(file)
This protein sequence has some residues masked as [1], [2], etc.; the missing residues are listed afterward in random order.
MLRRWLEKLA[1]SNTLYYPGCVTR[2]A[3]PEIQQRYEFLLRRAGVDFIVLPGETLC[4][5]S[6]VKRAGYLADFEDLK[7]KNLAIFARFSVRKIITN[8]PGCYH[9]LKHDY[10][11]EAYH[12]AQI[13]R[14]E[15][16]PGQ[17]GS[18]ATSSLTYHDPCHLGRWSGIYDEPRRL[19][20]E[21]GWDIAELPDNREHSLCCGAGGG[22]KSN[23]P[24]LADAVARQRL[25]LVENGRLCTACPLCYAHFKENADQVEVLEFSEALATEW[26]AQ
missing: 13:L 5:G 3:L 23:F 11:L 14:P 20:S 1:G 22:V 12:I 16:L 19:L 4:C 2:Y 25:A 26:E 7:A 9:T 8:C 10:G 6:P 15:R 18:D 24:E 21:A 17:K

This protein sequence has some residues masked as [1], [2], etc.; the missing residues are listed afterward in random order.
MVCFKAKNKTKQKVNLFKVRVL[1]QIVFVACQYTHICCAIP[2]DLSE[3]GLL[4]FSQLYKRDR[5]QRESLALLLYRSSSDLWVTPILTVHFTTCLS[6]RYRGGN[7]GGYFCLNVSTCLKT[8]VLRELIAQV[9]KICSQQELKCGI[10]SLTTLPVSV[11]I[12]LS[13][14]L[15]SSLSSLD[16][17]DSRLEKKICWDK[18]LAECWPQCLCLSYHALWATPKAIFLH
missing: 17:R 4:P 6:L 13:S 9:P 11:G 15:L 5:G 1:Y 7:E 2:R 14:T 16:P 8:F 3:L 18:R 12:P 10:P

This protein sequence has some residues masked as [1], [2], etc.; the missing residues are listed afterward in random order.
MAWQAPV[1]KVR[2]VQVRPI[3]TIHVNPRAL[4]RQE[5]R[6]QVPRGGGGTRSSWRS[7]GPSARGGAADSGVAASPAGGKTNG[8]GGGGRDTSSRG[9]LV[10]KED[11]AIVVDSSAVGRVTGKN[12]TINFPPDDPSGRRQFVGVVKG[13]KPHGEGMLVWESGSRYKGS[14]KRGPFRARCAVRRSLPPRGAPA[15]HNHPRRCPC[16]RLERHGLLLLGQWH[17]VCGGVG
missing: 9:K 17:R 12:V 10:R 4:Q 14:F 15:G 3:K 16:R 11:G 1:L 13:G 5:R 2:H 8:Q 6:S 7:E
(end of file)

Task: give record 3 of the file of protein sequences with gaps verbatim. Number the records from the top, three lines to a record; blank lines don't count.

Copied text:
This protein sequence has some residues masked as [1], [2], etc.; the missing residues are listed afterward in random order.
MAWQAPV[1]KVR[2]VQVRPI[3]TIHVNPRAL[4]RQE[5]R[6]QVPRGGGGTRSSWRS[7]GPSARGGAADSGVAASPAGGKTNG[8]GGGGRDTSSRG[9]LV[10]KED[11]AIVVDSSAVGRVTGKN[12]TINFPPDDPSGRRQFVGVVKG[13]KPHGEGMLVWESGSRYKGS[14]KRGPFRARCAVRRSLPPRGAPA[15]HNHPRRCPC[16]RLERHGLLLLGQWH[17]VCGGVG
missing: 9:K 17:R 12:V 10:R 4:Q 14:F 15:G 3:K 16:R 11:G 1:L 13:G 5:R 2:H 8:Q 6:S 7:E